Our group was entranced to hear Goldfoot’s plans to work on the rebuilding of the Temple. He reported, "Central to our Jewish survival throughout the ages, the link between the Bible and now, and vital to the full redemption of the people and land of Israel – and hence mankind – is the Temple."
After a very charming time in his home, he directly guided our discussion towards how we could be a part of encouraging and financially supporting the rebuilding of the Temple. I was astounded at the seeming credulity among the scholars and prominent Christian leaders.
Though he didn’t state it directly, Goldfoot led me to believe that he would even use force (if possible and potentially successful) to wrest the Temple site from the Muslims. This is contrary to all present guarantees given and policies held by Israeli leaders.
Given the fact that issues like the Temple Mount are popular and alluring, involvement with such a side issue will shift the focus of evangelicals away from our primary mandate to bring the message of peace and the Prince of Peace to all nations, including Israel.
Fourth, equally appalling was the expression from some evangelical leaders in our group that perhaps Jews could be saved without receiving Christ. Since my trip I have learned that this view is growing in acceptance among evangelicals. They seem unaware of the implications of this viewpoint.
Others in my group seemed to torture their theology in stating that Jews could allegedly be saved through Christ even if they refused to claim him as Savior. In that way they allowed themselves to still maintain that Jesus is the only Savior.
A fifth major observation is that there are some organizations, such as the International Christian Embassy, that boast of their "non-evangelistic witness." That is, they don’t try to present Christ to Jewish people except when they are directly asked. I mused to myself, "Perhaps they think the Great Commission says ‘Go ye into all the world and wait around until someone asks you.’"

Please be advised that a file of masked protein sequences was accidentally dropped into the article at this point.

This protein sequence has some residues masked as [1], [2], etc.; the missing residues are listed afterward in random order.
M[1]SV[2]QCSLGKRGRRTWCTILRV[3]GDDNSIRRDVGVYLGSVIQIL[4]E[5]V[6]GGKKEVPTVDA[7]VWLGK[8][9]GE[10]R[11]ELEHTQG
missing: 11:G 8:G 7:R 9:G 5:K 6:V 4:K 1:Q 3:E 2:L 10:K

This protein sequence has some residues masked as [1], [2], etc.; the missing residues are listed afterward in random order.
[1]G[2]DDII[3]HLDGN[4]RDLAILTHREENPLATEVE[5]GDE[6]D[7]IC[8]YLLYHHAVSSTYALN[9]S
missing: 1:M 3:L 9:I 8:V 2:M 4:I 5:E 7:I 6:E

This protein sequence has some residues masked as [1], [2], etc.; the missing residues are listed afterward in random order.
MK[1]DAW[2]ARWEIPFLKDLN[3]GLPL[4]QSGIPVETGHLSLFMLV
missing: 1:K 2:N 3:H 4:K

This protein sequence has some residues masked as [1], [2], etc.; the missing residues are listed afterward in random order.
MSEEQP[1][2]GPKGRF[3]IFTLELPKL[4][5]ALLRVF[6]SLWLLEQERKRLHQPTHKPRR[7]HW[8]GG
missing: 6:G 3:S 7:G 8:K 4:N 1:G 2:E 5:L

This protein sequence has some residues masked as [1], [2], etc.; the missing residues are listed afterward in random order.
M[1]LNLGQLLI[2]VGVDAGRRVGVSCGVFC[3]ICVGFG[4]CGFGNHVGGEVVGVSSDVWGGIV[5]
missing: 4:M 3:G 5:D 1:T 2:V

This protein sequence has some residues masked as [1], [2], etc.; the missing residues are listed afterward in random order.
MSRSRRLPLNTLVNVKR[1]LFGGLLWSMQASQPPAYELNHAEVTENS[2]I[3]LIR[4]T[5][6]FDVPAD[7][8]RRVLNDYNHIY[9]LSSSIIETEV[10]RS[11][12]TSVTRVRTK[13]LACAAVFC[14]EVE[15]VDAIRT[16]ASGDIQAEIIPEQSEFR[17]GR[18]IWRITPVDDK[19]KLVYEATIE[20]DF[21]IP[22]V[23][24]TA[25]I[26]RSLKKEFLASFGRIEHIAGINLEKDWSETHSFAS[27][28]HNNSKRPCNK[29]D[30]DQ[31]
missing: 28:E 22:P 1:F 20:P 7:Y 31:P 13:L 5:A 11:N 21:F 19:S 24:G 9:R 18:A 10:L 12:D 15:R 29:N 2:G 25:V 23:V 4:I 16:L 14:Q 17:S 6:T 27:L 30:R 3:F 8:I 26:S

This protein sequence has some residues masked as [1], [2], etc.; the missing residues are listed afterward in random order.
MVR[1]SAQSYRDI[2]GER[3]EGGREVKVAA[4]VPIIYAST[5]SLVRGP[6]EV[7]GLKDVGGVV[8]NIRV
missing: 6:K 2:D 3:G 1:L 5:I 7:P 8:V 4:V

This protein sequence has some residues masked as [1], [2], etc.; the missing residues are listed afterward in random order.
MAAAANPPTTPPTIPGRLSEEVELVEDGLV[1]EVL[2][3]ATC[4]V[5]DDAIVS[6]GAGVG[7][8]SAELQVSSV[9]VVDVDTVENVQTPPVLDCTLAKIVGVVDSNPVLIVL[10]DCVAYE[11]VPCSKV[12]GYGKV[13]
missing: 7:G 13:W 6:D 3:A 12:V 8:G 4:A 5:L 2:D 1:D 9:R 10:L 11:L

On a previous visit to Israel in the fall of 19811 met with leading indigenous Jewish believers to discuss ways and means of working together for the evangelization of their fellow Jews. Even then, the Israeli Jewish-Christian leaders were suspicious of these Gentile-led organizations whose chief thrust was "friendship evangelism."
The Jewish believers also resent the fact that missionary monies and interest are diverted away from what they consider to be the more legitimate evangelization agencies. Furthermore, they are unhappy over the fact that when organizations, like International Christian Embassy, plan such gatherings as the Annual Feast of Tabernacles – with legions of evangelical Christians attending from around the world-believing Israelis are seemingly shunted off to the side, lest they create embarrassment for the Israeli government leaders.
The leaders of the Israeli congregations are fearful that such organizations, with their toned-down gospel, are using the apparent involvement of government leaders to hype their own credibility to the worldwide evangelical community. Such hype does in fact syphon off worldwide evangelical support for indigenous Jewish believers and the Jewish-Christian congregations. Furthermore, the indigenous believers fear the inaccurate representations made by these friendship organizations.
The other problem related to the focus of these organizations is that they are apparently getting much support from evangelicals in Western Europe, Scandinavia, and North America. They are therefore beginning to have a major influence on evangelical understanding and energies relating to direct Jewish evangelism within the nation of Israel. My feeling is that these organizations directly develop an anti-missionary impact in Israel and neutralize evangelistic efforts among Jews in Israel.